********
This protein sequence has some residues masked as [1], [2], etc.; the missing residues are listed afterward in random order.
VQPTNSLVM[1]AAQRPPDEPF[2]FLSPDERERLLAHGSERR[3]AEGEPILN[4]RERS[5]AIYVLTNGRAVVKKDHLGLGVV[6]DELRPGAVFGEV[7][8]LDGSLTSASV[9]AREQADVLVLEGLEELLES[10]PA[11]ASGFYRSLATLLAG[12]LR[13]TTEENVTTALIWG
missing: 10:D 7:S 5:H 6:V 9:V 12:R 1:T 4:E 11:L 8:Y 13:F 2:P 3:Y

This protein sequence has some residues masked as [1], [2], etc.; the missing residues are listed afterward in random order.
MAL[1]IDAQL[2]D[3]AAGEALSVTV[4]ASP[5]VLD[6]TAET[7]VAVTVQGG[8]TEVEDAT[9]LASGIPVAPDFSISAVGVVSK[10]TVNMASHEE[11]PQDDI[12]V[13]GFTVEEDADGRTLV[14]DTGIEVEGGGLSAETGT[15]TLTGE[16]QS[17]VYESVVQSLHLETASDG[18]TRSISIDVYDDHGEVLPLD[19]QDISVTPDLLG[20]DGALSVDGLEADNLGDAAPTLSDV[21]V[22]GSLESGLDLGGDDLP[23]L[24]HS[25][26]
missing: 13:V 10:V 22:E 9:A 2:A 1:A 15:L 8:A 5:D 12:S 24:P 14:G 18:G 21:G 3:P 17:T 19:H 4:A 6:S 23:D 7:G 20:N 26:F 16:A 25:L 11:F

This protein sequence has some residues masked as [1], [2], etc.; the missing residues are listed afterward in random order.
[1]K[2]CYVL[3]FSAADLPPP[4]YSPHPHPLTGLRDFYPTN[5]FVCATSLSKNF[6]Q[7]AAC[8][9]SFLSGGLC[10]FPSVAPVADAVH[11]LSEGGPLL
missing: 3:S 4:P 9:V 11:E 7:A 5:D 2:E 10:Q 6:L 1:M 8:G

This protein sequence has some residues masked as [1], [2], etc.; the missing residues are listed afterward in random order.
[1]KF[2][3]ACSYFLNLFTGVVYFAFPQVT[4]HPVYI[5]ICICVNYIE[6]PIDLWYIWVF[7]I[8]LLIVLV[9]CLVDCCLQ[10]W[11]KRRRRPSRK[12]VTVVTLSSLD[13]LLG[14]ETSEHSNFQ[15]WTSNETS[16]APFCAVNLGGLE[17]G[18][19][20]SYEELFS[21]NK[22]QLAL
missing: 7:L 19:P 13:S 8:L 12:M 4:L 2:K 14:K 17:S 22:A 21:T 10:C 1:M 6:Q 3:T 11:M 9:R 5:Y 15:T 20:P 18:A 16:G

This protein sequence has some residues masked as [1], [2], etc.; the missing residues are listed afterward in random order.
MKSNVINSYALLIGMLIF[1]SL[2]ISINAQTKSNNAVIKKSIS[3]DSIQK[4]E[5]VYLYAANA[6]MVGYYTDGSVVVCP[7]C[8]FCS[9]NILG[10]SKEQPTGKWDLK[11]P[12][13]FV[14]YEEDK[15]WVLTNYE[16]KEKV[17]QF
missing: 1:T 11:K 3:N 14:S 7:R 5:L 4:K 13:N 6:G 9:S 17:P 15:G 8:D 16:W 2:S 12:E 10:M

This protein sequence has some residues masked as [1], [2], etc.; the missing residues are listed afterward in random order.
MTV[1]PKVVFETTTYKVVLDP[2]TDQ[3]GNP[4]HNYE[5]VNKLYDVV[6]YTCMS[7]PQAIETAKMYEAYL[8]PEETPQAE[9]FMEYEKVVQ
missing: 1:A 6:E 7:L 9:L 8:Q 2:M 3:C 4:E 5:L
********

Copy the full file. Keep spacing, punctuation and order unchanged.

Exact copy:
This protein sequence has some residues masked as [1], [2], etc.; the missing residues are listed afterward in random order.
VQPTNSLVM[1]AAQRPPDEPF[2]FLSPDERERLLAHGSERR[3]AEGEPILN[4]RERS[5]AIYVLTNGRAVVKKDHLGLGVV[6]DELRPGAVFGEV[7][8]LDGSLTSASV[9]AREQADVLVLEGLEELLES[10]PA[11]ASGFYRSLATLLAG[12]LR[13]TTEENVTTALIWG
missing: 10:D 7:S 5:H 6:V 9:V 12:R 1:T 4:E 11:L 8:Y 13:F 2:P 3:Y

This protein sequence has some residues masked as [1], [2], etc.; the missing residues are listed afterward in random order.
MAL[1]IDAQL[2]D[3]AAGEALSVTV[4]ASP[5]VLD[6]TAET[7]VAVTVQGG[8]TEVEDAT[9]LASGIPVAPDFSISAVGVVSK[10]TVNMASHEE[11]PQDDI[12]V[13]GFTVEEDADGRTLV[14]DTGIEVEGGGLSAETGT[15]TLTGE[16]QS[17]VYESVVQSLHLETASDG[18]TRSISIDVYDDHGEVLPLD[19]QDISVTPDLLG[20]DGALSVDGLEADNLGDAAPTLSDV[21]V[22]GSLESGLDLGGDDLP[23]L[24]HS[25][26]
missing: 13:V 10:V 22:E 9:A 2:A 1:A 15:L 8:A 5:D 12:S 24:P 14:G 18:G 21:G 3:P 17:T 19:H 4:A 6:S 23:D 7:G 20:N 26:F 16:A 25:L 11:F

This protein sequence has some residues masked as [1], [2], etc.; the missing residues are listed afterward in random order.
[1]K[2]CYVL[3]FSAADLPPP[4]YSPHPHPLTGLRDFYPTN[5]FVCATSLSKNF[6]Q[7]AAC[8][9]SFLSGGLC[10]FPSVAPVADAVH[11]LSEGGPLL
missing: 3:S 4:P 9:V 11:E 7:A 5:D 2:E 10:Q 6:L 1:M 8:G

This protein sequence has some residues masked as [1], [2], etc.; the missing residues are listed afterward in random order.
[1]KF[2][3]ACSYFLNLFTGVVYFAFPQVT[4]HPVYI[5]ICICVNYIE[6]PIDLWYIWVF[7]I[8]LLIVLV[9]CLVDCCLQ[10]W[11]KRRRRPSRK[12]VTVVTLSSLD[13]LLG[14]ETSEHSNFQ[15]WTSNETS[16]APFCAVNLGGLE[17]G[18][19][20]SYEELFS[21]NK[22]QLAL
missing: 7:L 19:P 13:S 8:L 12:M 4:L 2:K 14:K 17:S 22:A 21:T 10:C 1:M 6:Q 3:T 11:M 9:R 5:Y 15:T 20:P 18:A 16:G

This protein sequence has some residues masked as [1], [2], etc.; the missing residues are listed afterward in random order.
MKSNVINSYALLIGMLIF[1]SL[2]ISINAQTKSNNAVIKKSIS[3]DSIQK[4]E[5]VYLYAANA[6]MVGYYTDGSVVVCP[7]C[8]FCS[9]NILG[10]SKEQPTGKWDLK[11]P[12][13]FV[14]YEEDK[15]WVLTNYE[16]KEKV[17]QF
missing: 1:T 11:K 3:N 14:S 7:R 5:L 4:K 13:N 6:G 9:S 17:P 15:G 8:D 16:W 2:S 12:E 10:M

This protein sequence has some residues masked as [1], [2], etc.; the missing residues are listed afterward in random order.
MTV[1]PKVVFETTTYKVVLDP[2]TDQ[3]GNP[4]HNYE[5]VNKLYDVV[6]YTCMS[7]PQAIETAKMYEAYL[8]PEETPQAE[9]FMEYEKVVQ
missing: 1:A 6:E 7:L 9:L 8:Q 2:M 3:C 4:E 5:L